Java. Go ahead, say it. It's rolling off everyone's tongue these days. "Java" is in the new stable of buzzwords inspired by the public's rapidly expanding awareness of the 'net. While used much, this word is understood little. Java is a programming language, created by Sun Microsystems, Inc. In their own words, Java is:"...a simple, robust, object-oriented, platform-independent multi-threaded, dynamic general-purpose programming environment. It's best for creating applets and applications for the Internet, intranets and any other complex, distributed network." (1)
Eeek! Buzzwords defined by buzzwords? Even JavaSoft admits to this. To get a real idea of what Java means to the 'net requires a little history.
Originally, when the Internet was young (and known by another name - the ARPANET), the only way to get things done was to connect "dumb" terminals to the only available computers -- mainframes. Because the typical user did not possess the resources to own and manage their own mainframe, they were limited to "buying time" on someone else's machine. The computers of this era were gigantic time-sharing devices carefully monitoring each user's ongoing "accounts". Because the responsibility for all of the processing and storage lay with the mainframe itself, each of the many users only had a small slice of the pie at any given time. With a great number of people using the resources simultaneously, these machines would slow to a crawl.
The advent of the personal computer in the seventies changed everything. As demand soared, individual computing power rocketed along hand-in-hand. With ever more affordable computing power available to the average user, personal computers quickly became far more economical than their lumbering parents. Although not immediately apparent, this was to irrevocably alter the nature of networked communications.
With each user able to muster the processing and storage resources to meet his or her needs, much of what was previously farmed out to the "big iron" was accomplished within the confines of an individual's workspace. However, as businesses soon realized, the balkanization of information quickly degenerated into chaos. With a hundreds of different copies of vital documents circulating in the workplace, it was difficult to coordinate efforts and prevent work duplication. Thus was born the local area network. Pleased with this new development, computer assisted productivity again soared.
By this time, "normal" people had begun discovering the international computer networks that had long existed in relative obscurity. From humble beginnings as an academic and research oriented mail routing mechanism, the Internet grew into the infinitely tangled web of today. With fingers reaching into a growing number of households across national borders, the 'net has come into its own. The tremendous number of users accessing information has strained the existing resources, causing endless cascades of capacity only to be filled as demand continues to exceed supply. With such facility as currently exists, a new paradigm evolved -- that of client/server. In order to relieve the stress on the information servers, some of the processing responsibility was passed on to each individual's computer in the form of "client applications".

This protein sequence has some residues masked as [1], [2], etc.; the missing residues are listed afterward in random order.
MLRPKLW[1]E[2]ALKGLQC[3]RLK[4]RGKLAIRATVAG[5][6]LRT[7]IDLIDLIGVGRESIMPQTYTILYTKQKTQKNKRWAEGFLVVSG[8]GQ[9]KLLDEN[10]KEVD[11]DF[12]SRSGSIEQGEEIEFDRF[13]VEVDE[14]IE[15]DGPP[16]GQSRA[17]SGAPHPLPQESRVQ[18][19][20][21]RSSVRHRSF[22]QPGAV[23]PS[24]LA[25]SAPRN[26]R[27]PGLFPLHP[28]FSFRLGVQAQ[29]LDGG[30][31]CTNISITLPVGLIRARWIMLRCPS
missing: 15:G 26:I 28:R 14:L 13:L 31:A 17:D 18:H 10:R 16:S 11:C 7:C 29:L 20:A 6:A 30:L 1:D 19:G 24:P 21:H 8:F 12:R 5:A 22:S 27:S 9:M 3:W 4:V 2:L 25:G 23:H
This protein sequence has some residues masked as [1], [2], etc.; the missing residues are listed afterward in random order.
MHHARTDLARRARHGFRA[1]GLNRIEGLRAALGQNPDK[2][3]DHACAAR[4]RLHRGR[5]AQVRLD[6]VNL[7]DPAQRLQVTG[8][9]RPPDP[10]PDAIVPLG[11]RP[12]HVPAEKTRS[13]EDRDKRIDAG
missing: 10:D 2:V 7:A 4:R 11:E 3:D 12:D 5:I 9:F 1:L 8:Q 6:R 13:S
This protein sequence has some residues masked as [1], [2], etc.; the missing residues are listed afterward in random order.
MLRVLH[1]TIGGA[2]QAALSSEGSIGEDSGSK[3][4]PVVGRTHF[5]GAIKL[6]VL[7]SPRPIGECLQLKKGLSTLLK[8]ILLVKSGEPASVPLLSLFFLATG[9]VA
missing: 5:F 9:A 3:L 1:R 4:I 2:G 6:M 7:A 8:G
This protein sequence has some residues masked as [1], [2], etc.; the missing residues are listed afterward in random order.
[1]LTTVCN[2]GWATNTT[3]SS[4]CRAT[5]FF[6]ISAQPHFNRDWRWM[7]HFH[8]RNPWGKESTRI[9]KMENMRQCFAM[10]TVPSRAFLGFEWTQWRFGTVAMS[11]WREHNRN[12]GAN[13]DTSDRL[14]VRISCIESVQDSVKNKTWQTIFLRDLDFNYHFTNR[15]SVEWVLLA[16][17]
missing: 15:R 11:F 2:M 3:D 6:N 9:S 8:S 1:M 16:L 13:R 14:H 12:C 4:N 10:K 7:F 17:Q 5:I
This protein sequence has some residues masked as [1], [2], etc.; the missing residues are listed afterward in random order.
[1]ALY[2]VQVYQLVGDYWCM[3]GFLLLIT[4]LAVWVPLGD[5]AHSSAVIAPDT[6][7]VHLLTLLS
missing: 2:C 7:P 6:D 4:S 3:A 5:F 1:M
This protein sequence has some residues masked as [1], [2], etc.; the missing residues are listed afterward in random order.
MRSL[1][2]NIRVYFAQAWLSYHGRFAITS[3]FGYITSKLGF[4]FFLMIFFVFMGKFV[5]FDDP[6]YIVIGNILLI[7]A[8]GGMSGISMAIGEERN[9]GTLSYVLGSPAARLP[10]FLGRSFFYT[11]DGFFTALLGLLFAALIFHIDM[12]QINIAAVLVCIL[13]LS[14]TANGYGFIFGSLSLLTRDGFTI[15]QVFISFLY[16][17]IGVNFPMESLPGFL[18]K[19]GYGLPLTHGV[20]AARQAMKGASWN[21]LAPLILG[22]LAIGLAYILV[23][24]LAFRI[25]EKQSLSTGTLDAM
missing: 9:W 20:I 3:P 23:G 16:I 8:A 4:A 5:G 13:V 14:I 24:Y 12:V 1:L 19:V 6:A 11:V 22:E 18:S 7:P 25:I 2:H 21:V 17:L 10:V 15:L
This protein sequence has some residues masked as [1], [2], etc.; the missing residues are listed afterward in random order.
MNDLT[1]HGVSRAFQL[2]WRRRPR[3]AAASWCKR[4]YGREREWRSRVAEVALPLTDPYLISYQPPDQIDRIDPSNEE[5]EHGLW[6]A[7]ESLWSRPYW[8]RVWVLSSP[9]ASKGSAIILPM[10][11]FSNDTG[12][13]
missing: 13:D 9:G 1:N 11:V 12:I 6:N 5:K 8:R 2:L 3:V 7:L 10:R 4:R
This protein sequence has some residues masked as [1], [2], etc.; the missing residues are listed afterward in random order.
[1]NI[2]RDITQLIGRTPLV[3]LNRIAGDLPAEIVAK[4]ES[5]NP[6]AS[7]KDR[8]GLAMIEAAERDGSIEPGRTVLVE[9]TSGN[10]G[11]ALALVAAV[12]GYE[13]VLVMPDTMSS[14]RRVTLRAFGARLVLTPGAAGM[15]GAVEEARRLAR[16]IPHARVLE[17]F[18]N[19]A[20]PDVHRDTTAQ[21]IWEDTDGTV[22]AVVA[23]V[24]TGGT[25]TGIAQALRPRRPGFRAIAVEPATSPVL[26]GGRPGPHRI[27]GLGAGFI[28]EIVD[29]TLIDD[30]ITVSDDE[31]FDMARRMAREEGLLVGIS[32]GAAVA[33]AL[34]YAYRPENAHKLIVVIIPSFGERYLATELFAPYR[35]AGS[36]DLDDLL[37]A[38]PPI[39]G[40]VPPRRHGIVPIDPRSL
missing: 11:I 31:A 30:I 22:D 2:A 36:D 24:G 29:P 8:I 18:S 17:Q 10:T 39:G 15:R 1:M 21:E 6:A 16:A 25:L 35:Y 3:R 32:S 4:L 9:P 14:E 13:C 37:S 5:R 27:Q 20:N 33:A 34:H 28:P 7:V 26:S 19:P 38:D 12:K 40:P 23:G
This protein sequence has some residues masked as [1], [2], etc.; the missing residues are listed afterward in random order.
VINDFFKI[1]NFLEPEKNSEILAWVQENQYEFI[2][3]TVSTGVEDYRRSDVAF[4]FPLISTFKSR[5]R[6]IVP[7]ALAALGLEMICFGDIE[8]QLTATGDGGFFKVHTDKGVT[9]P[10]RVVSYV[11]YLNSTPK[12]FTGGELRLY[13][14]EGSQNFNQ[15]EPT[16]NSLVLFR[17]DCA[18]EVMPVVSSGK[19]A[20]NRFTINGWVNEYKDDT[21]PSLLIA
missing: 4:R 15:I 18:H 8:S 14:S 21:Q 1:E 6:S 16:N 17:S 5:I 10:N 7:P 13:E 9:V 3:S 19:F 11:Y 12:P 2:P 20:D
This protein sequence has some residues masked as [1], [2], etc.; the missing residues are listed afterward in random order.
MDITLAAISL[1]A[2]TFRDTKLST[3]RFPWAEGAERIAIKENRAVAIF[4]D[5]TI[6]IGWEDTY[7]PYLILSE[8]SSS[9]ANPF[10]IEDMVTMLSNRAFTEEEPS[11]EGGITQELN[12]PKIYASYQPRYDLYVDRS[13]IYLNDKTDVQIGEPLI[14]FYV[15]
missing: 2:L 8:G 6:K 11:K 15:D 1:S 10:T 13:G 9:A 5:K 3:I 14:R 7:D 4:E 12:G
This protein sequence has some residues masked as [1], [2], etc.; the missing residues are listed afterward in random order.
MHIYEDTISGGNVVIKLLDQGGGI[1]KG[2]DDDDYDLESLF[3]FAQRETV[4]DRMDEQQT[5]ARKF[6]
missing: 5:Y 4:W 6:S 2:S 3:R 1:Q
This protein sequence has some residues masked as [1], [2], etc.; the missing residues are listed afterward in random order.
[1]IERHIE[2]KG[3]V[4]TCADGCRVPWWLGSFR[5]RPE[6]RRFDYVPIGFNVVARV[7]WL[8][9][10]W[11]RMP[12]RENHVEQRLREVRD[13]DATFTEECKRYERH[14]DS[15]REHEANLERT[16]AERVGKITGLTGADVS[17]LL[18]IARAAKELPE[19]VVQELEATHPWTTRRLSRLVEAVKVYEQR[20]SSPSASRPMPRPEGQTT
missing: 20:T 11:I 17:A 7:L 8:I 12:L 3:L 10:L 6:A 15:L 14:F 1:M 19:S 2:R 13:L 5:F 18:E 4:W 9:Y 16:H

It is at this stage in the evolution of computers that we see where Java seems to sit. In the current age of precipitously increasing bandwidth, it has finally become possible to supply "on-demand" client-based micro-applications -- or "applets", as they have come to be known in Java parlance. These applets are small interchangeable chunks of programs that can be easily utilized across computer platforms to perform operations on proprietary data. This means that almost any organization has gained the ability to collate and present their own product, information, and/or services with the virtual certainty that those partaking of their information will be able to do so. Self-publishing reaches a new height as small businesses have an open vista of advertising and recognition whilst practically eliminating the relatively high cost of print. In addition to these new horizons, it is finally possible to access information across the networks and in real-time obtain the means to manipulate the information. Visionaries cite that in the future, independent software applications may cease to exist and that, instead, each user will tailor his or her own "suite" of interchangeable tools from a plethora of Java developers.
This, then, is the brave new world thrown open by the advent of "...a simple, robust, object-oriented, platform-independent multi-threaded, dynamic general-purpose programming environment". One can only hope it will live to meet and exceed the expectations of even its creators.